Evgeny Svetlanov

Tchaikovsky: The Seasons; The Tempest

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Evgeny Svetlanov was one of the most decorated and celebrated Russian conductors of his generation. He not only rose through the ranks of Russian orchestras, but also achieved additional international acclaim as principal guest conductor of the London Symphony Orchestra. Svetlanov was a champion of Russian literature from popular and easily recognizable to works by composers he thought were unduly neglected. To this end, Svetlanov set out on an unprecedented undertaking to record the body of Russian symphonic literature. This CD of Tchaikovsky's The Seasons and The Tempest is part of that project.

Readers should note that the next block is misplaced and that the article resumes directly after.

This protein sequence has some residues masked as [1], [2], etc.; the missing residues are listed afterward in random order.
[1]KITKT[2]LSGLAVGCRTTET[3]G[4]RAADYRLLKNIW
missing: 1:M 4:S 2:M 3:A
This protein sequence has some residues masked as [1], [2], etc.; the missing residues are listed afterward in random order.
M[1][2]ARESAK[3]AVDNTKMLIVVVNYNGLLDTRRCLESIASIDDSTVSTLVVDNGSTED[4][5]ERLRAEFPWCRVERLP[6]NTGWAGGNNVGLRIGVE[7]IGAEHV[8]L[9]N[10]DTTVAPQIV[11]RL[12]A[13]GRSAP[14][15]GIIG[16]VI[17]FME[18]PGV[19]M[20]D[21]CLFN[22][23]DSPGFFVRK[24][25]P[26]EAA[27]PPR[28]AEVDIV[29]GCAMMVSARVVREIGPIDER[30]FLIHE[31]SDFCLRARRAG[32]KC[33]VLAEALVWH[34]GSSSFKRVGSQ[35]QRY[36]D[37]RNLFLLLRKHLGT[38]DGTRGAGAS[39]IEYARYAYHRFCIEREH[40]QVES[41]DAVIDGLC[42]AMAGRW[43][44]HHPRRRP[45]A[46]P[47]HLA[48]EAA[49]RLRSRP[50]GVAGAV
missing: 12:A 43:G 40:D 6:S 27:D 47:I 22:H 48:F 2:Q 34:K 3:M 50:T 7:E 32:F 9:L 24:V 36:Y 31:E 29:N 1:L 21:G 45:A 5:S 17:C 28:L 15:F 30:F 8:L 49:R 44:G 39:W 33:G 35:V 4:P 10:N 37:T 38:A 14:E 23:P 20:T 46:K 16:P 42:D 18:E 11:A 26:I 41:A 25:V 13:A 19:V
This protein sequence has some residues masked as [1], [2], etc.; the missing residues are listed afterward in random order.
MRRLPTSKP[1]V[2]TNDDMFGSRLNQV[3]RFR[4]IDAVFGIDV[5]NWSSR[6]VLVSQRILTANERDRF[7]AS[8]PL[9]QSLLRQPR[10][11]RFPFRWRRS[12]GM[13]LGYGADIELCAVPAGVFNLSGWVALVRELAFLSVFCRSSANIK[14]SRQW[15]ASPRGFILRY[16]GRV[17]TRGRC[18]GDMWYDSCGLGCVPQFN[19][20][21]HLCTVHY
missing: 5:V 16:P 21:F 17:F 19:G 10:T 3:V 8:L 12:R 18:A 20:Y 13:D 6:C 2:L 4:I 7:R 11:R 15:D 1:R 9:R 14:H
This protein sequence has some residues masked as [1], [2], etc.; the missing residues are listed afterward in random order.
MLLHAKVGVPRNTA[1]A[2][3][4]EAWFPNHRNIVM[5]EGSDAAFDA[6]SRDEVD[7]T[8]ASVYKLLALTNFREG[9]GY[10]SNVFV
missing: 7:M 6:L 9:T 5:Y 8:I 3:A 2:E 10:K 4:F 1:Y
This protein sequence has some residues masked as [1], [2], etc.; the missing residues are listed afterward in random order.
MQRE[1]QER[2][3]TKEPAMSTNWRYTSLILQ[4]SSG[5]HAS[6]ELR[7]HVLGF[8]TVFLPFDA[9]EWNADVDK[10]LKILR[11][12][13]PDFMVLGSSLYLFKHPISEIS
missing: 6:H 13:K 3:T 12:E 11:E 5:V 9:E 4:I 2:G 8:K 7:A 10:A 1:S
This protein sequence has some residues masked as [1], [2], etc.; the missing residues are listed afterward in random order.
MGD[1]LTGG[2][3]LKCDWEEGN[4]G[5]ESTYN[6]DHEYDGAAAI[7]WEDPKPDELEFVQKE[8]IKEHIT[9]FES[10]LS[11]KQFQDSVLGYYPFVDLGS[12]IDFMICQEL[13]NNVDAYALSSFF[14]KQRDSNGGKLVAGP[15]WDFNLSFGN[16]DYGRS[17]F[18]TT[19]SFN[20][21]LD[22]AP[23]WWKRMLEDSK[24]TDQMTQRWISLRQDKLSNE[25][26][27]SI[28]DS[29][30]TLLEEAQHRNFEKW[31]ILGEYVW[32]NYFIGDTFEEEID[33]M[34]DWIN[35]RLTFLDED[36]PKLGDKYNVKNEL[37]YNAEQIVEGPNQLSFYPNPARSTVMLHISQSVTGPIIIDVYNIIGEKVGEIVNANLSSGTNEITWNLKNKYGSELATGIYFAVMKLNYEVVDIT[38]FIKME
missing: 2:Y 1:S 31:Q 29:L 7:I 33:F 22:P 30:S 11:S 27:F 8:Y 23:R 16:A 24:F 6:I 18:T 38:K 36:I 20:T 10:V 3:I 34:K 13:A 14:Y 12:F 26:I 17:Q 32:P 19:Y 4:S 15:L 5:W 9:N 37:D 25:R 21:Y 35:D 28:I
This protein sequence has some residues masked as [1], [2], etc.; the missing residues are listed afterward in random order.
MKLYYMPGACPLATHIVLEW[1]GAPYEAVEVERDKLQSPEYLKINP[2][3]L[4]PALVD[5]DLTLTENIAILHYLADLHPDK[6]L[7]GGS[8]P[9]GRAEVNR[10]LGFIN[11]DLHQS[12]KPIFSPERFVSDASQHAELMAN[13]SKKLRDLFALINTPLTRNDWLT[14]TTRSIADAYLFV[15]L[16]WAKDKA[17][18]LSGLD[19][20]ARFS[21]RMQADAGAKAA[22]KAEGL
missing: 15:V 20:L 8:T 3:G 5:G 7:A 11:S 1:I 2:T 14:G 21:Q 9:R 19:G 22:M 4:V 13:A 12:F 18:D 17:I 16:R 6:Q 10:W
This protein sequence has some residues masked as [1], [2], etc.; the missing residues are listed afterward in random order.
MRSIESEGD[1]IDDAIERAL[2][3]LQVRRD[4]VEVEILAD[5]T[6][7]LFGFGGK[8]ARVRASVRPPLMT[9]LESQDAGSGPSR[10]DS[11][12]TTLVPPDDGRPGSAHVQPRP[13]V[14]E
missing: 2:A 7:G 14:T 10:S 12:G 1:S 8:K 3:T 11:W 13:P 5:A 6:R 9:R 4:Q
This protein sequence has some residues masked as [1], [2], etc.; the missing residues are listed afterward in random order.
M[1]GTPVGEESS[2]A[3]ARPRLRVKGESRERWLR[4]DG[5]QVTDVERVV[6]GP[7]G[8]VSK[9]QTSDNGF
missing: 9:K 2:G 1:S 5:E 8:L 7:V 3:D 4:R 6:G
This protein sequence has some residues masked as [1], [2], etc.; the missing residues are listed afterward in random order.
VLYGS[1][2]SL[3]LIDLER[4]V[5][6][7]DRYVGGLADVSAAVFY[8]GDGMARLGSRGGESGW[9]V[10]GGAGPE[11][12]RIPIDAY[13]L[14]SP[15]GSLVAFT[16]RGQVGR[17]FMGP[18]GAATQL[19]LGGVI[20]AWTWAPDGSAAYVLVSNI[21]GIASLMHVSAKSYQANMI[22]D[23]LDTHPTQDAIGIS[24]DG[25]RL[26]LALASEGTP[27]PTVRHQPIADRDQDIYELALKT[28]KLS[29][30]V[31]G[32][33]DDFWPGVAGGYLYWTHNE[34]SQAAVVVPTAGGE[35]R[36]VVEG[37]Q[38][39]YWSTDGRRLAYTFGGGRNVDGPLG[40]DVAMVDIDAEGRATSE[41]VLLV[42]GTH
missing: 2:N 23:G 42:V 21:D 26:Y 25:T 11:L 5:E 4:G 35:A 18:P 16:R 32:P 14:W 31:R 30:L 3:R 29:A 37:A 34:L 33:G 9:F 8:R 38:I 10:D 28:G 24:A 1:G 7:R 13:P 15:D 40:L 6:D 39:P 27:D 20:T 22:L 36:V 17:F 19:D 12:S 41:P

Svetlanov was a master of the quintessential Russian sound -- deep, brooding, lush, and velvety. His recordings are often highly regarded for their musical content and for his remarkable insight into the interpretation of the literature. Technical precision, however, did not typically appear to be foremost on his mind. Such is the case on this album with the State Academy Symphony Orchestra. While there are no technical errors egregious enough to turn a listener away, there are definitely intonation difficulties in the winds and the strings can get sloppy in rapid passages. But the character Svetlanov captures in each of the 12 movements of The Seasons cannot be denied. Each is a little jewel of program music and its expert execution. Likewise in The Tempest, emotion again rises quickly to the forefront. Listeners will be so caught up in the story Svetlanov is telling through the music that the technical deficits will seem far less important.

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